The First Colonization of the Meditterranean Islands

A Review of Recent Research


  • John F. Cherry Brown University



Colonization, Paleolithic occupation, Aktrotiri Aetokremmos


This paper attempts to synthesize the significant developments that have taken place during the 1980s in the study of the earliest occupation of the Mediterranean islands. It has become clear that there do exist a few instances of Paleolithic occupation of true islands, but many similar claims have been refuted, remain contentious, or are irrelevant to the issue of insular colonization. A ninth millennium BP human presence can now be demonstrated, admittedly with data of very variable quality, on all the larger islands or island groups; on Cyprus, the Aktrotiri Aetokremmos site offers evidence one or two millennia earlier. The main colonization phase for smaller islands, however, lies between the seventh and fourth millennia BP, beginning in the Aegean slightly earlier than had previously been supposed. Important interpretative advances have been made in areas such as the late Pleistocene and early Holocene palaeogeography of the Mediterranean islands, the relationship of man to faunal extinctions or introduction, and the predictive modelling of island colonization.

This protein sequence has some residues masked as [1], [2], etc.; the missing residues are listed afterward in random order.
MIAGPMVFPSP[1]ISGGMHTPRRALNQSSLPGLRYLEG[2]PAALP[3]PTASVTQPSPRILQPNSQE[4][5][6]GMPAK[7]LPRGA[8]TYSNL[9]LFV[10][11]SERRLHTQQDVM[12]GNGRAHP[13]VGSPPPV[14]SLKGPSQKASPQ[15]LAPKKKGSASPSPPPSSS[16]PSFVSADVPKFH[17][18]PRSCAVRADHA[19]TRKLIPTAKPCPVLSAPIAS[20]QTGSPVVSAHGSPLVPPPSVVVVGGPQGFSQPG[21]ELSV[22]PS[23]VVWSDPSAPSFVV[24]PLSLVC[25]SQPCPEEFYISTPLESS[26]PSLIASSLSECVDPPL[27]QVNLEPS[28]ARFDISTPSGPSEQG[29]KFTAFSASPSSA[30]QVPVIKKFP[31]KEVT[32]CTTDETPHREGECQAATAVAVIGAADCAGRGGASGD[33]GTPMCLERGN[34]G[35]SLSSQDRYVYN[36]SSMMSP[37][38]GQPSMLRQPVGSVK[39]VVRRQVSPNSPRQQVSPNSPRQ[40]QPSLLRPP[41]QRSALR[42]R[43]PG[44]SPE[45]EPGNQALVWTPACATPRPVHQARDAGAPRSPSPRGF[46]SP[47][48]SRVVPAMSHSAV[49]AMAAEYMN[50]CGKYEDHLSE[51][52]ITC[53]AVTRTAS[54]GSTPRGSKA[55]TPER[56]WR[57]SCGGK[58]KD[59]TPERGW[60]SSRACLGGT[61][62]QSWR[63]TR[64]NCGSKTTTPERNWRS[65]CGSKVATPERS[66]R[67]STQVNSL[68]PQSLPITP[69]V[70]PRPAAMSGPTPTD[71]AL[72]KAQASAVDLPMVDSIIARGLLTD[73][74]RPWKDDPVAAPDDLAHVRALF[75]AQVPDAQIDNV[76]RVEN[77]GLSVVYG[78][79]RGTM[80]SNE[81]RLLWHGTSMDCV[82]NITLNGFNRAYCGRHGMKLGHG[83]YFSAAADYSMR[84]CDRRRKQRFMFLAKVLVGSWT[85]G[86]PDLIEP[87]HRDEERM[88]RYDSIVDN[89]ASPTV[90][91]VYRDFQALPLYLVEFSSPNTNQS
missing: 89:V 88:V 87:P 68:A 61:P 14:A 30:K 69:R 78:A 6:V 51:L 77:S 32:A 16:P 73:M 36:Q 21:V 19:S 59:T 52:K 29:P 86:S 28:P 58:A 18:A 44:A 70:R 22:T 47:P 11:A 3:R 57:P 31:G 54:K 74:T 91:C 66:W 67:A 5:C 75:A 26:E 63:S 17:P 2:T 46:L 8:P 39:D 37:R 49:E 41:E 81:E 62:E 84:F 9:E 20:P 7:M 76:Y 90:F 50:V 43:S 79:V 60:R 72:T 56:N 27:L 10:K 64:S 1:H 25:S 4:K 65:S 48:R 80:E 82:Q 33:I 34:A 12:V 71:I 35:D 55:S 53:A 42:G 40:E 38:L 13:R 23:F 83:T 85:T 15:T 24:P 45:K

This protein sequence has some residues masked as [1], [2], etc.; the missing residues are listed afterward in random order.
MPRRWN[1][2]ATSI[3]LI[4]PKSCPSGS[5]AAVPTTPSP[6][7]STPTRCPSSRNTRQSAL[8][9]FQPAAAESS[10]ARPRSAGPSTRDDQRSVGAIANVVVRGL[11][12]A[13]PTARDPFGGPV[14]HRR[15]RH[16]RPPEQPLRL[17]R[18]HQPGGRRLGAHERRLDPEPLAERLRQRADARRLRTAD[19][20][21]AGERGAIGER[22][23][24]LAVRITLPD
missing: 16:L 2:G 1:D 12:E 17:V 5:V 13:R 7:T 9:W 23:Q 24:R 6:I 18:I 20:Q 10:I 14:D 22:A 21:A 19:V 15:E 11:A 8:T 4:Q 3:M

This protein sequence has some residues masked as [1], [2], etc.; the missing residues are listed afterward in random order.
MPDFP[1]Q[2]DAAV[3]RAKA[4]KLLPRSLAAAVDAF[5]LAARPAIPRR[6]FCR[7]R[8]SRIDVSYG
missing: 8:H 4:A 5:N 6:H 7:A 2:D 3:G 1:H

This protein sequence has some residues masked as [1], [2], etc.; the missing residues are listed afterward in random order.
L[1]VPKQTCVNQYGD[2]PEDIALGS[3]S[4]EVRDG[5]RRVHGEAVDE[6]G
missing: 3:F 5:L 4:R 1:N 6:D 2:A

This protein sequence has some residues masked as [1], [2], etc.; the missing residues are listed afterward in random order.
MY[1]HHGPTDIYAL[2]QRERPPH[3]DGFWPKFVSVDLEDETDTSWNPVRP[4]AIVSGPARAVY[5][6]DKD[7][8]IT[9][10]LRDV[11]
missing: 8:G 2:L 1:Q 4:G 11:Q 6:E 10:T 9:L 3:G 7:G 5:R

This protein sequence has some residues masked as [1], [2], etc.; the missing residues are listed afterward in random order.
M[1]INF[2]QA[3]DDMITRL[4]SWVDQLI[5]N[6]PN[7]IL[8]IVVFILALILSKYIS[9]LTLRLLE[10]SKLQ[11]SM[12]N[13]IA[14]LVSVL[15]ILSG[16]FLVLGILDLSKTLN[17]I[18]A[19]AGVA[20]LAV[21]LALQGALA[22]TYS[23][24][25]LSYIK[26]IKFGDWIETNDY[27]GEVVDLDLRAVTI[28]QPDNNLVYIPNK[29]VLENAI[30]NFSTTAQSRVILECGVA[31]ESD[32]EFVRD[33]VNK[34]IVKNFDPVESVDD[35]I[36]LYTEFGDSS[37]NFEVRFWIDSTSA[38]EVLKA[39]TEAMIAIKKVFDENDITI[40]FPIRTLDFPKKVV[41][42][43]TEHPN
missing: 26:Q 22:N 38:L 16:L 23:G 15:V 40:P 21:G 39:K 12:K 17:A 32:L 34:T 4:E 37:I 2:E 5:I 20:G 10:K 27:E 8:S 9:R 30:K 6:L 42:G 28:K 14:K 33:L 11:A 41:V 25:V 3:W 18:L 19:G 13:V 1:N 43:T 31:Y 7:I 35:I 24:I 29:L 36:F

Author Biography

John F. Cherry, Brown University

John F. Cherry is Professor of Archaeology, Classics and Anthropology in the Joukowsky Institute for Archaeology and the Ancient World at Brown University. Research and teaching interests include Aegean prehistory, state formation, island archaeology, lithics, and archaeological ethics. His most recent book is Prehistorians Round the Pond: Reflections on Aegean Prehistory as a Discipline (Ann Arbor, 2005), co-edited with Despina Margomenou and Lauren Talalay



How to Cite

Cherry, J. F. (1990). The First Colonization of the Meditterranean Islands: A Review of Recent Research. Journal of Mediterranean Archaeology, 3(2), 145–222.




Most read articles by the same author(s)